Unlike many of my fellow graduate students in computer science who have been doing programming and math competitions since high school (or potentially earlier), I spent six years in middle and high school in policy debate.
In the third year of my PhD, two things happened that dramatically changed the way I see the world: I took MIT's 40-hour conflict management course in my training to become an MIT REF, and Donald Trump was elected president. In their own ways, both opened my eyes to a whole new way of seeing the world.
I have been a visiting PhD student at MIT since February, coming from a PhD program called MIT Portugal. This is a collaboration between several Portuguese universities and MIT. Some of the courses back home were taught by MIT faculty, so that is how I met my current advisor here. From interacting with other students, I came to learn the differences between the grad school system in Portugal (and more broadly in Europe) and the USA.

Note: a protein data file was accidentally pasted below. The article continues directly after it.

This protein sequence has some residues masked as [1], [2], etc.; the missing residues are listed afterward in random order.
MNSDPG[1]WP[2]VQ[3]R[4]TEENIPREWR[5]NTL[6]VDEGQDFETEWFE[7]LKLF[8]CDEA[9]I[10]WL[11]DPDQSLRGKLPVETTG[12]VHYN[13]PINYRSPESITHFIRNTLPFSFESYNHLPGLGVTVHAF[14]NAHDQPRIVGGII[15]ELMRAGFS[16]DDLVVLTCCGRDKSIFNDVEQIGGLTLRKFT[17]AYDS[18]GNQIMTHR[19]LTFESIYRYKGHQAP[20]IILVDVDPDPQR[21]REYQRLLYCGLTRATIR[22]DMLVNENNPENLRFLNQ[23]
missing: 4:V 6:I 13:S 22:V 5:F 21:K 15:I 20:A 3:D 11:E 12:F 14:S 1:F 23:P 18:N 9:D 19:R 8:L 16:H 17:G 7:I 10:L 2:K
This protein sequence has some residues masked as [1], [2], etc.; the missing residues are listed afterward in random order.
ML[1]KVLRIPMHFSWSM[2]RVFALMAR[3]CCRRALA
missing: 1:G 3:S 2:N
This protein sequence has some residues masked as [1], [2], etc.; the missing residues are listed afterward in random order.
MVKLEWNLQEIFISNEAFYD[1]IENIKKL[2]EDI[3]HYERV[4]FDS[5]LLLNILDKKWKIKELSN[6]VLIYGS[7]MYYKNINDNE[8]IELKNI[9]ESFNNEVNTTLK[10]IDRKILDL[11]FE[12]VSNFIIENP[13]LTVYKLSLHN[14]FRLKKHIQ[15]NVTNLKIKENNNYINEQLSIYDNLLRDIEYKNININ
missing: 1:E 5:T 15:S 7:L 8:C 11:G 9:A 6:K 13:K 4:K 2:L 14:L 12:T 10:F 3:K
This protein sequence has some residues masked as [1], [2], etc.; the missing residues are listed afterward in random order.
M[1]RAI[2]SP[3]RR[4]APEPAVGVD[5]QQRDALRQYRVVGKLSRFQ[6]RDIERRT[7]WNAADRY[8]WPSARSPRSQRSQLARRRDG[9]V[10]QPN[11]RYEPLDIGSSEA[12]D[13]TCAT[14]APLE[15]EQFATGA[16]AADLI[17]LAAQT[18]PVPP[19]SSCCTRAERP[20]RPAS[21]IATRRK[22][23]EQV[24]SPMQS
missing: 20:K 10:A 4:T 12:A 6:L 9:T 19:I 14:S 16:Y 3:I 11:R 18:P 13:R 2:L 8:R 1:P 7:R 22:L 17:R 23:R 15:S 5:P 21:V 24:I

Every Monday night, I shuffle down Mass Ave, past the towering columns of MIT’s entrance to a small unassuming building almost directly across the street. Inside I meet with a group of about ten students. We continue our discussion of something that can make people uncomfortable, something that isn’t commonly associated with MIT: religion. We don’t only consider the age-old question: does God – or god, goddess, gods – exist? We discuss how faith has enriched, altered, and ruined our lives; its history and relevance today; its traditions, foods, and texts.
When the movie Arrival came out in 2016, I was overjoyed: for the first time, a woman linguist was the main character in a Hollywood movie, not to mention the fact that the linguistic consultant of this film – Jessica Coon – is an MIT Linguistics alumna herself.